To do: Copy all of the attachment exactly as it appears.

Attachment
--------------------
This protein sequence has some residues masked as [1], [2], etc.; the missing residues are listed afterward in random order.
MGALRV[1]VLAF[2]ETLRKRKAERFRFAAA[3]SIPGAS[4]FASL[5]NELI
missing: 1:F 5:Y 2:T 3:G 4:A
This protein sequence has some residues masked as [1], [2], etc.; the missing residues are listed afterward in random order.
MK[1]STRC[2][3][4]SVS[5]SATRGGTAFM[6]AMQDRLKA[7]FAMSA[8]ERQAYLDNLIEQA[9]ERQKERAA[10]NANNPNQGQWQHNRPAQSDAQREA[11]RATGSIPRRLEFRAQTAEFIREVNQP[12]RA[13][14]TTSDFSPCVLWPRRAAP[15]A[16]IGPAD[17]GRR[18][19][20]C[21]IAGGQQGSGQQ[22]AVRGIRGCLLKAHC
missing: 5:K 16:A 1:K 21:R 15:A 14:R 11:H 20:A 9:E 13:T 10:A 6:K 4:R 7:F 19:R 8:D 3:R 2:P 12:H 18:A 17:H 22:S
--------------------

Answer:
This protein sequence has some residues masked as [1], [2], etc.; the missing residues are listed afterward in random order.
MGALRV[1]VLAF[2]ETLRKRKAERFRFAAA[3]SIPGAS[4]FASL[5]NELI
missing: 1:F 5:Y 2:T 3:G 4:A
This protein sequence has some residues masked as [1], [2], etc.; the missing residues are listed afterward in random order.
MK[1]STRC[2][3][4]SVS[5]SATRGGTAFM[6]AMQDRLKA[7]FAMSA[8]ERQAYLDNLIEQA[9]ERQKERAA[10]NANNPNQGQWQHNRPAQSDAQREA[11]RATGSIPRRLEFRAQTAEFIREVNQP[12]RA[13][14]TTSDFSPCVLWPRRAAP[15]A[16]IGPAD[17]GRR[18][19][20]C[21]IAGGQQGSGQQ[22]AVRGIRGCLLKAHC
missing: 5:K 16:A 1:K 21:R 15:A 14:R 11:H 20:A 9:E 13:T 10:A 6:K 4:R 7:F 19:R 8:D 3:R 2:P 12:H 18:A 17:H 22:S